U.N. - declaring dereliction of its duty in Sri Lanka's separatist war - makes case for 'Global Scrutiny' in 'tell all' report
The United Nations Secretary-General's Internal Review Panel that probed into the separatist war in Sri Lanka for seven months in its report submitted in November 2012, while 'lightly' noting the culpability of the Tamil Tiger movement for civilian deaths during the final months of the battle, has made the Government of Sri Lanka largely responsible in the deaths of civilians in the Wanni War Theater highlighting the violations of international humanitarian law (IHL).
Lessening the Tamil Tiger movement's culpability the UNSG's Internal Review Panel declares in its report: "Despite the context of worsening armed conflict, the UN did not put in place an adequate system to collect information on killings and injuries until the beginning of February 2009. When the UN began to collate information through the COG (UN Crisis Operation Group), reports pointed to the large majority of civilian killings as being the result of Government shelling and aerial bombardment, with a smaller proportion of killings resulting from the LTTE actions. UN staff in Colombo and UNHQ (in New York) had no doubt that Government attacks were killing many civilians – as demonstrated by internal correspondence and meeting minutes."
The report highlighting the violation of the international humanitarian law by the GSL says "Throughout the final stages, the UN issued many public statements and reports accusing the LTTE of committing human rights and international humanitarian law violations, and mentioning thousands of civilians killed. But, with the above exception, the UN almost completely omitted to explicitly mention Government responsibility for violations of international law."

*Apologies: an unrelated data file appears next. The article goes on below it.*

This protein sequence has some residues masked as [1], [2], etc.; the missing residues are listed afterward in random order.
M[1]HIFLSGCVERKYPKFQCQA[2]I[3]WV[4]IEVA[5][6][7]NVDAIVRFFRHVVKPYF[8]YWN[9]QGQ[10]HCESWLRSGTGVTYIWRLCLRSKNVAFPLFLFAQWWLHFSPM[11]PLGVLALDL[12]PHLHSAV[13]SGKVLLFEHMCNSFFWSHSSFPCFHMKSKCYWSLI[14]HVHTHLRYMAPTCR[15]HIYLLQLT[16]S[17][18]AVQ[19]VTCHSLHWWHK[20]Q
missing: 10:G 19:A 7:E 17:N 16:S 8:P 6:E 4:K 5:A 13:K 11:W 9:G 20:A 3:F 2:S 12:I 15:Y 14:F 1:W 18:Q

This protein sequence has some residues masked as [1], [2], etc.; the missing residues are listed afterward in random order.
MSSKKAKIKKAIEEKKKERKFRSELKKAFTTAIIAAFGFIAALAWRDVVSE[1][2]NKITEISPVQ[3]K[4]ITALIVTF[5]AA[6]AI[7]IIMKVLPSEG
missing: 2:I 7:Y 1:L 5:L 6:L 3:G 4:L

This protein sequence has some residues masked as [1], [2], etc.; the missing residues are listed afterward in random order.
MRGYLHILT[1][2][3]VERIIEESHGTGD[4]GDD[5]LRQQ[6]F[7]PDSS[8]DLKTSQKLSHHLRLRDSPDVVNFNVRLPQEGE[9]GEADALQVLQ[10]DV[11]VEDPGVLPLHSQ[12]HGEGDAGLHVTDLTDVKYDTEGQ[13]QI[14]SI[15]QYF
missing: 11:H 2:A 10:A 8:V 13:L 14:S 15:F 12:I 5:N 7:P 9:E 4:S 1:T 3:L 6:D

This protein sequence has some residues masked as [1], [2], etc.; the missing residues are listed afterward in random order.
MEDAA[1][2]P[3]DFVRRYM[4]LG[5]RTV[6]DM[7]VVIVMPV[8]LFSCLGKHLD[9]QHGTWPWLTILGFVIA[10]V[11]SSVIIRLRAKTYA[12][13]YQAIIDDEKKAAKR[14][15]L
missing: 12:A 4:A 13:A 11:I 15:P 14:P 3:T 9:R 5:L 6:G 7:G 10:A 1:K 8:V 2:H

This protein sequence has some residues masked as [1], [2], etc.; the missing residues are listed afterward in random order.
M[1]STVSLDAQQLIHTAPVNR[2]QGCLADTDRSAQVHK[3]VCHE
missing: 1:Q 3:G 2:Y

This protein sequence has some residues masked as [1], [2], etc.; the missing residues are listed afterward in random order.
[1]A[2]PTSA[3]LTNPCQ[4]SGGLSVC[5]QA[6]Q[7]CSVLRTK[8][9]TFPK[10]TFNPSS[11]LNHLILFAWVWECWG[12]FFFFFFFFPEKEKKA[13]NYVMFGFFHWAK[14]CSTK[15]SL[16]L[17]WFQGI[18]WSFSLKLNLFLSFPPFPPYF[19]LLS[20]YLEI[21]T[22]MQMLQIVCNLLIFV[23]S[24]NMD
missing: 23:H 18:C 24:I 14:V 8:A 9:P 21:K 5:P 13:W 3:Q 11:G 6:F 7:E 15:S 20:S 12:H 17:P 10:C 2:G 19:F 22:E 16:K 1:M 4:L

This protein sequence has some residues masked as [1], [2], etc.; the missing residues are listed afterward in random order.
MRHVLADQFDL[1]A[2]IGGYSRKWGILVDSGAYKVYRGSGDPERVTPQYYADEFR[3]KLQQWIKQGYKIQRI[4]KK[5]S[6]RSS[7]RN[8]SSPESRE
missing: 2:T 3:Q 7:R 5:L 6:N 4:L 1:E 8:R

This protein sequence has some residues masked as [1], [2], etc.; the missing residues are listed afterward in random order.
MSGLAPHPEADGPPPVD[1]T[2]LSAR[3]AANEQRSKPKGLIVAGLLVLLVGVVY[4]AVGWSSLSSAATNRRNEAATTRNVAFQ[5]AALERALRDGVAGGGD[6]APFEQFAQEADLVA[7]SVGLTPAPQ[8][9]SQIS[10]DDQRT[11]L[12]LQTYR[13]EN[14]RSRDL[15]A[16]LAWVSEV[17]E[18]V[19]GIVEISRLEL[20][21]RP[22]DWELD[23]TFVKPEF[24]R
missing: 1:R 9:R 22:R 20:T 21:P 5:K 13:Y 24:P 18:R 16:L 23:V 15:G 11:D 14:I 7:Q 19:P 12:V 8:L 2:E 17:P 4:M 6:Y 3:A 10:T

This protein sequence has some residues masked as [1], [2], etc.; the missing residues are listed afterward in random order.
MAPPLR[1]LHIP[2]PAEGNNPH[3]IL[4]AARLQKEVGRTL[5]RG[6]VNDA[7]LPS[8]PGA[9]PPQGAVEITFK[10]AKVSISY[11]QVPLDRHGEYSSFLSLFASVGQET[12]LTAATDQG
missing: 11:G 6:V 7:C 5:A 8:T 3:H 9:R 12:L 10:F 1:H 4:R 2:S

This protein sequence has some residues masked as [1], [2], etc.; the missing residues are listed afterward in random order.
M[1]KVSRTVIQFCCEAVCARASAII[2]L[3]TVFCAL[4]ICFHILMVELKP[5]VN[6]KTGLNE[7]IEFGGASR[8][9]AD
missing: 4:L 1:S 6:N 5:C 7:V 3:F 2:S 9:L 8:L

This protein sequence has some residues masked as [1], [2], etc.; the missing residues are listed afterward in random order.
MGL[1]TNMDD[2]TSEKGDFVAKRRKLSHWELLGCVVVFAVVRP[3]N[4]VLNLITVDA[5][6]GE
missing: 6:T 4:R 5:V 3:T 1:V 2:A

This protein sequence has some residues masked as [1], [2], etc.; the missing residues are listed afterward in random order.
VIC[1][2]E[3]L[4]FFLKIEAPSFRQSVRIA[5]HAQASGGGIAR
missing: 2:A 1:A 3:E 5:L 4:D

It further states "UNHQ had no doubt that Government attacks were killing many civilians – as demonstrated by internal correspondence and meeting minutes."
Throughout the UNSG's Internal Review Panel stressed on remarks such as" killing of civilians and holding civilians hostage, were based on information verified in the same manner. Numerous UN communications said that civilians were being killed in artillery shelling, but they failed to mention that reports most often indicated the shelling in question was from Government forces."
The Panel report declaring the UN's 'dereliction of its duty' confesses "On the rare instances when UN letters to the Government (of Sri Lanka) and UN statements associated Government fire with civilian deaths they did not elaborate on the specific humanitarian law provisions that were being violated and that would have highlighted Government actions as possibly illegal, including with regard to the vital concepts of ‘distinction’, ‘proportionality’ and ‘precautionary measures’."
In the above citation from the UNSG report what the Asian Tribune endeavors to stress here is that the UN at the highest level is openly accusing and blaming the GSL for the larger proportion of the civilian deaths in the final months - January through May 2009 - of the battle with the LTTE and, in engaging in discriminate shelling and artillery attacks it has violated the IHL and IHRL while putting the LTTE culpability in the back burner. The UN is now aware at the time the UNSG Internal Review Panel report was issued for public domain in November (2012) that the only party available for scrutiny and survived the 'brutal battle' is the Government of Sri Lanka, and therefore the GSL should be held responsible for the major part of the deaths of the civilians in the Wanni War Theater.
Which is why the panel report opined: "UN action in Si Lanka. It is nevertheless clear that there can be no lasting peace and stability without dealing with the most serious past violations and without a political response to the aspirations of Sri Lanka’s communities. The UN cannot fulfill its post-conflict and development responsibilities in Sri Lanka without addressing these fundamental concerns; and the UN should continue to support implementation of the recommendations of the Panel of Experts on Accountability."